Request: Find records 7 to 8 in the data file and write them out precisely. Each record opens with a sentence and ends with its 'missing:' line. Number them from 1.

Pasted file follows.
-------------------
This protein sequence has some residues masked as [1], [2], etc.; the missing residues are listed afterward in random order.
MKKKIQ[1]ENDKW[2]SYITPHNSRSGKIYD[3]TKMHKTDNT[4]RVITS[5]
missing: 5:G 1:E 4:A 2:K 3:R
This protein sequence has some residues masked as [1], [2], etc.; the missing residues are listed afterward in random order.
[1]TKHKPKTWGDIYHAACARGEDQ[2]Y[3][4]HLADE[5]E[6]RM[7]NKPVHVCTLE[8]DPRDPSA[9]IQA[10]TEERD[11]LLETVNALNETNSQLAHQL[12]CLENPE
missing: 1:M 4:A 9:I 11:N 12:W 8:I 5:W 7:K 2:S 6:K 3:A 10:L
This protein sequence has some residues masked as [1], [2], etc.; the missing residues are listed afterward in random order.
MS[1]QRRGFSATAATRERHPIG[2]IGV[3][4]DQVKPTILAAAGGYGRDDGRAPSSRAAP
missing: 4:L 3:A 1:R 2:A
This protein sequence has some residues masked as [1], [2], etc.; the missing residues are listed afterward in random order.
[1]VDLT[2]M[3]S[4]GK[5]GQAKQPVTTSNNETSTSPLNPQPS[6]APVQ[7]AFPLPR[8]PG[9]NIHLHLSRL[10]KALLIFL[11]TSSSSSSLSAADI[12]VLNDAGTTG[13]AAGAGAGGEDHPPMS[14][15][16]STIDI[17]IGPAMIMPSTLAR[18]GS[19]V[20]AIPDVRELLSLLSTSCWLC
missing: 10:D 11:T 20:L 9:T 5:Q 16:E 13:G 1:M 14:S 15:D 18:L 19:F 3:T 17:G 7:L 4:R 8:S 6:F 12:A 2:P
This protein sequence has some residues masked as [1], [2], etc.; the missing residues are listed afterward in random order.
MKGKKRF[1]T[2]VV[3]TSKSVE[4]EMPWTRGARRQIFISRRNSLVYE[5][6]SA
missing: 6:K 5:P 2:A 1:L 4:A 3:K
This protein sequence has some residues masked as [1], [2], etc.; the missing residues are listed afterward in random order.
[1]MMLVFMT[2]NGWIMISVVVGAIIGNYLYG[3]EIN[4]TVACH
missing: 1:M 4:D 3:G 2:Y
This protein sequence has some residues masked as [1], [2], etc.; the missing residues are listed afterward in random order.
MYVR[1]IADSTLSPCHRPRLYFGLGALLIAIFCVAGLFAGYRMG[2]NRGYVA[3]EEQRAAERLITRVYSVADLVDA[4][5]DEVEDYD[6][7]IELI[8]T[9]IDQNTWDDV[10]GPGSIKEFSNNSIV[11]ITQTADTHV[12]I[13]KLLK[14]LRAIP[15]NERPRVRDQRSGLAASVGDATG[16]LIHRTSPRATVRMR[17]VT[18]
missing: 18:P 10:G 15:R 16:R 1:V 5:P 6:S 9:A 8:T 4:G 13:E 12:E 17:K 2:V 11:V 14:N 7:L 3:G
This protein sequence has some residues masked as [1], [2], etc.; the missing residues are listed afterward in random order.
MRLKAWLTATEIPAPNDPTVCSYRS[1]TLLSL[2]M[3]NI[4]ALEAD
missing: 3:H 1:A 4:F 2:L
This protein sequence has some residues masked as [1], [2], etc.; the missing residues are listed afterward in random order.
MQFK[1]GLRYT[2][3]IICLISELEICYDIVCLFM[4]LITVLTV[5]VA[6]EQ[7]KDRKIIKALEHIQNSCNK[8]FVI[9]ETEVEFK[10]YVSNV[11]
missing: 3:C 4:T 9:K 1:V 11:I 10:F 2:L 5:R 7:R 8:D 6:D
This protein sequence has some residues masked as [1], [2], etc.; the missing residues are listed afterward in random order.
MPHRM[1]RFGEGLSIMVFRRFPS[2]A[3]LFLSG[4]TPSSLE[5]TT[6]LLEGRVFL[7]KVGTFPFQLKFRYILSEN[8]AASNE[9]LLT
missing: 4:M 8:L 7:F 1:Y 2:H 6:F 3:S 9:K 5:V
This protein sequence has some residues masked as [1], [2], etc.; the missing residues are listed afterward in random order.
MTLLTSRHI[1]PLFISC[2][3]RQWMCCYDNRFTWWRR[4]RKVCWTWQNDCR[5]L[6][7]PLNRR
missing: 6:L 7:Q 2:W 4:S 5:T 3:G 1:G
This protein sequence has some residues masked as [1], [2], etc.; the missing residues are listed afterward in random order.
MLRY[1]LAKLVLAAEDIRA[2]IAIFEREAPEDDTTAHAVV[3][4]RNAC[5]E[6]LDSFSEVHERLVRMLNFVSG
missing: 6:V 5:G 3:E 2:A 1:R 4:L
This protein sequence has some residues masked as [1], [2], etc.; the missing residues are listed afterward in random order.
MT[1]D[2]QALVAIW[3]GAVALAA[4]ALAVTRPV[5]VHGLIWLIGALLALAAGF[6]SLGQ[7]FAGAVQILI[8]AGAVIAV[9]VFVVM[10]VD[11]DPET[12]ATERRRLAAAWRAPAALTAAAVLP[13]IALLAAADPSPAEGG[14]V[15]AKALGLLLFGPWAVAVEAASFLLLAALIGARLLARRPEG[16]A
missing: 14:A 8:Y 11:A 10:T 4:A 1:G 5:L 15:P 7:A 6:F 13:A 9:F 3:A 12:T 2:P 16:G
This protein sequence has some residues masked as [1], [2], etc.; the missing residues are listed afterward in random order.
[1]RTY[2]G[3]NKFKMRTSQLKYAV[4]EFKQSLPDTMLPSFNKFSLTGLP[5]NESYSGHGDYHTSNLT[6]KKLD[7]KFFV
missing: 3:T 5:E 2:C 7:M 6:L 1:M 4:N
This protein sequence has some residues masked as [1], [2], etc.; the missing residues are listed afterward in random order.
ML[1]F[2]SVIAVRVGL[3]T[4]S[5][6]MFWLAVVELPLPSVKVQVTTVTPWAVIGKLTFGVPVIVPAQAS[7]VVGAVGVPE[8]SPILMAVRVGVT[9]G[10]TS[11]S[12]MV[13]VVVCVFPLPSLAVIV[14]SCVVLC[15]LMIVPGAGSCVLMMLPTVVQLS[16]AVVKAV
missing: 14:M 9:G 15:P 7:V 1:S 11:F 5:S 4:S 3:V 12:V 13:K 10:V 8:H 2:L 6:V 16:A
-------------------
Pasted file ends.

This protein sequence has some residues masked as [1], [2], etc.; the missing residues are listed afterward in random order.
MYVR[1]IADSTLSPCHRPRLYFGLGALLIAIFCVAGLFAGYRMG[2]NRGYVA[3]EEQRAAERLITRVYSVADLVDA[4][5]DEVEDYD[6][7]IELI[8]T[9]IDQNTWDDV[10]GPGSIKEFSNNSIV[11]ITQTADTHV[12]I[13]KLLK[14]LRAIP[15]NERPRVRDQRSGLAASVGDATG[16]LIHRTSPRATVRMR[17]VT[18]
missing: 18:P 10:G 15:R 16:R 1:V 5:P 6:S 9:A 8:T 4:G 13:E 12:E 17:K 2:V 11:V 14:N 7:L 3:G
This protein sequence has some residues masked as [1], [2], etc.; the missing residues are listed afterward in random order.
MRLKAWLTATEIPAPNDPTVCSYRS[1]TLLSL[2]M[3]NI[4]ALEAD
missing: 3:H 1:A 4:F 2:L